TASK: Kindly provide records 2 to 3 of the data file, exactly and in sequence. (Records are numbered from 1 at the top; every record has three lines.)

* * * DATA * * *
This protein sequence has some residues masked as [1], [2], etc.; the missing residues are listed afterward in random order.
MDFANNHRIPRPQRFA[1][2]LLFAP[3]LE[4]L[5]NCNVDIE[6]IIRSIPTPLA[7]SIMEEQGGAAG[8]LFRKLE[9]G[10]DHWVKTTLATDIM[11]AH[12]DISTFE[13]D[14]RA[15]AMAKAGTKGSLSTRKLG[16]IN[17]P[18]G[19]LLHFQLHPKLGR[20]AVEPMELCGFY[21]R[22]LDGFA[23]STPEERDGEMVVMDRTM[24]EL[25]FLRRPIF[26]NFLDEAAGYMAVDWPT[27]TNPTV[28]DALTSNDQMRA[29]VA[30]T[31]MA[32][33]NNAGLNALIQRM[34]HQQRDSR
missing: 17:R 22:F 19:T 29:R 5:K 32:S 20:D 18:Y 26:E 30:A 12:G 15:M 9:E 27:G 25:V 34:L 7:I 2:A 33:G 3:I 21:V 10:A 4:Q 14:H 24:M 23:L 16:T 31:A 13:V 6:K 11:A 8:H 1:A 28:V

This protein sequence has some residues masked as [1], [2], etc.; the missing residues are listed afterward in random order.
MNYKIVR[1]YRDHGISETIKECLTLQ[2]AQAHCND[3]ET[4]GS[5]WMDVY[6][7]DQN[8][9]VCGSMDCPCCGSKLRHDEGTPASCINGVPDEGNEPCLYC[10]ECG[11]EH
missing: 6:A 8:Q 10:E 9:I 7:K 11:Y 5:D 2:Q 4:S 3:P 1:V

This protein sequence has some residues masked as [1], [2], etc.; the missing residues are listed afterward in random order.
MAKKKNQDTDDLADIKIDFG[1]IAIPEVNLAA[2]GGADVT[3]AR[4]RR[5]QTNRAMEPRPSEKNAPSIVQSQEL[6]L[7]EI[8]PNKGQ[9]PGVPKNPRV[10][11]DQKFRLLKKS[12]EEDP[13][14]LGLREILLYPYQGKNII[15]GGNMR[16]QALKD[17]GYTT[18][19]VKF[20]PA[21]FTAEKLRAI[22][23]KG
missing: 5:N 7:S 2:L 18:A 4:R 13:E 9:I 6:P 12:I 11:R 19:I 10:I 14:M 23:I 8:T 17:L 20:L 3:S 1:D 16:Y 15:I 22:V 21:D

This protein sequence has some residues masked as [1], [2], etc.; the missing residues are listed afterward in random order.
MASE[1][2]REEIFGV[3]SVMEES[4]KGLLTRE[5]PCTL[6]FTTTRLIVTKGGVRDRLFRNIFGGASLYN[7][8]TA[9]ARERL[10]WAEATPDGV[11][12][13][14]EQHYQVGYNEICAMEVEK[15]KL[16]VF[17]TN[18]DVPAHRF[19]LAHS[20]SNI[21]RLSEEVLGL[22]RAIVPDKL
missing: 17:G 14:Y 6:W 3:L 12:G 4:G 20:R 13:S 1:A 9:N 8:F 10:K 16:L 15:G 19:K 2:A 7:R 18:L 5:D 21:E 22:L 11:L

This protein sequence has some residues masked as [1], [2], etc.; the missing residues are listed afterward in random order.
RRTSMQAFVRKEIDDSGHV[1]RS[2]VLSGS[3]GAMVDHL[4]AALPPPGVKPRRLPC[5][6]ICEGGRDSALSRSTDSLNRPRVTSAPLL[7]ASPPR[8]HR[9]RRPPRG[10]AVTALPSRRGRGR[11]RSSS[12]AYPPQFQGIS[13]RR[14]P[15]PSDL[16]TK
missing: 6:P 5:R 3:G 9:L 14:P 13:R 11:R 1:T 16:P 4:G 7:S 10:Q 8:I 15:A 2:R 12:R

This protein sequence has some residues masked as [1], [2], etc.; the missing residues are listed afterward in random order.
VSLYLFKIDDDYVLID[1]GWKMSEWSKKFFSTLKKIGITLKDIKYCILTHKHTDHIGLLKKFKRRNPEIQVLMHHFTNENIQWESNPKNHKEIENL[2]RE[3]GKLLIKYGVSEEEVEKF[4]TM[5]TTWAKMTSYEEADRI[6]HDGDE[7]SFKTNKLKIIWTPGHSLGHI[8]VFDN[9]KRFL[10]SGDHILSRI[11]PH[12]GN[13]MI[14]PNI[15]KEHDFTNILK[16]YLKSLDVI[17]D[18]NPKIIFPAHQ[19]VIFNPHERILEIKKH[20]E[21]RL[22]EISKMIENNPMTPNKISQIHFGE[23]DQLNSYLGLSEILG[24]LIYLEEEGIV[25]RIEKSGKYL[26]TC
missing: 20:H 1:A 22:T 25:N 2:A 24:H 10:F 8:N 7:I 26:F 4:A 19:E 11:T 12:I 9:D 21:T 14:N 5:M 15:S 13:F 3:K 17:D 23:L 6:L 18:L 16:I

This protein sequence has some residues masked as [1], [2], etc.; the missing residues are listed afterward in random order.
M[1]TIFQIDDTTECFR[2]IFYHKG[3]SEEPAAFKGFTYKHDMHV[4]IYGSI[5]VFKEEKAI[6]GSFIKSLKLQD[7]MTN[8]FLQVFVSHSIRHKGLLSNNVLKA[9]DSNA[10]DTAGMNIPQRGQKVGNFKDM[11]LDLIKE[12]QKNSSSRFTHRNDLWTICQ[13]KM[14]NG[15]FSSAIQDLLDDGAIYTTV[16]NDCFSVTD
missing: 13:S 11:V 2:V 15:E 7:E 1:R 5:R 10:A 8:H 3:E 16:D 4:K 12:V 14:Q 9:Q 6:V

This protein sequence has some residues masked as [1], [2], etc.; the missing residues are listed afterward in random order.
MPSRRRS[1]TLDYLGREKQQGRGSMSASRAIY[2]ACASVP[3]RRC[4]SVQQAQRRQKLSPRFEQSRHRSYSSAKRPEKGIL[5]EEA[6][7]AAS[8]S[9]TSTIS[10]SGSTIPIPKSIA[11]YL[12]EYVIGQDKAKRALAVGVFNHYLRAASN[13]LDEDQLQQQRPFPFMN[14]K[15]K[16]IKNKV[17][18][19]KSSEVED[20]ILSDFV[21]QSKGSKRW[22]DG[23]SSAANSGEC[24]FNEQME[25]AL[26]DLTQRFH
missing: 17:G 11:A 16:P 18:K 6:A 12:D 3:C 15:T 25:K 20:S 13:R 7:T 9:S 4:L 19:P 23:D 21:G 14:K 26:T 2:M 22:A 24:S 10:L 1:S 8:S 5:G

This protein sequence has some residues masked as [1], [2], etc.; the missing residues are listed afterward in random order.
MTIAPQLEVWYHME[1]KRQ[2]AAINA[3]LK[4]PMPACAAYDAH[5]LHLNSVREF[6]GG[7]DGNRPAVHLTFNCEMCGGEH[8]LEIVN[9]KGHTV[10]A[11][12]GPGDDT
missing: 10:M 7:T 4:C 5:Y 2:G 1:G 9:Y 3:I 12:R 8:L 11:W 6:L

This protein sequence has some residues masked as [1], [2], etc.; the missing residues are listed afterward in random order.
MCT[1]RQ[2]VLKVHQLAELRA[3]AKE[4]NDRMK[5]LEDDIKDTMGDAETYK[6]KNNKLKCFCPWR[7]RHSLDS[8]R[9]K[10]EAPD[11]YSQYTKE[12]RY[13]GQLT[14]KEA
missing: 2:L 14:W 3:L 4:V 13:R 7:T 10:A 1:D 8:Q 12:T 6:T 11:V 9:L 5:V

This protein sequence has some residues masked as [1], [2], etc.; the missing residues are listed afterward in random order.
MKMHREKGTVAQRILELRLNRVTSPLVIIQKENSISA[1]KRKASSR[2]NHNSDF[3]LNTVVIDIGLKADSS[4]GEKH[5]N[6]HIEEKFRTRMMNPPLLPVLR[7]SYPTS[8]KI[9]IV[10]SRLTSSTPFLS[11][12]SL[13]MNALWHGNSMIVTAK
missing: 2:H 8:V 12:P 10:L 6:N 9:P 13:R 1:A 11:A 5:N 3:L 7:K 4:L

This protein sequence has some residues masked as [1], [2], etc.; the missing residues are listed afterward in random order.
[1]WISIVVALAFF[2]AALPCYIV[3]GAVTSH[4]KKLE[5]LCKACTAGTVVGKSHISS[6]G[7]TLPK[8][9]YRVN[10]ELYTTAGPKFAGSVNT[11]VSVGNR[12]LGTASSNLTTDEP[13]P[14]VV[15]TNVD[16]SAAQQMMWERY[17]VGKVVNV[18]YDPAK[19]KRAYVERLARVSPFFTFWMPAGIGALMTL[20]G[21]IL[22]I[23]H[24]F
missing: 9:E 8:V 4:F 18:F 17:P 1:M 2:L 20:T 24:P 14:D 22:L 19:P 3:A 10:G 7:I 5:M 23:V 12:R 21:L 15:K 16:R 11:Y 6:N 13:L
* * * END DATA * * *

This protein sequence has some residues masked as [1], [2], etc.; the missing residues are listed afterward in random order.
MNYKIVR[1]YRDHGISETIKECLTLQ[2]AQAHCND[3]ET[4]GS[5]WMDVY[6][7]DQN[8][9]VCGSMDCPCCGSKLRHDEGTPASCINGVPDEGNEPCLYC[10]ECG[11]EH
missing: 6:A 8:Q 10:E 9:I 7:K 11:Y 5:D 2:Q 4:S 3:P 1:V

This protein sequence has some residues masked as [1], [2], etc.; the missing residues are listed afterward in random order.
MAKKKNQDTDDLADIKIDFG[1]IAIPEVNLAA[2]GGADVT[3]AR[4]RR[5]QTNRAMEPRPSEKNAPSIVQSQEL[6]L[7]EI[8]PNKGQ[9]PGVPKNPRV[10][11]DQKFRLLKKS[12]EEDP[13][14]LGLREILLYPYQGKNII[15]GGNMR[16]QALKD[17]GYTT[18][19]VKF[20]PA[21]FTAEKLRAI[22][23]KG
missing: 5:N 7:S 2:L 18:A 4:R 13:E 9:I 6:P 12:I 11:R 19:I 10:I 14:M 23:I 8:T 17:L 20:L 3:S 1:D 16:Y 15:I 22:V 21:D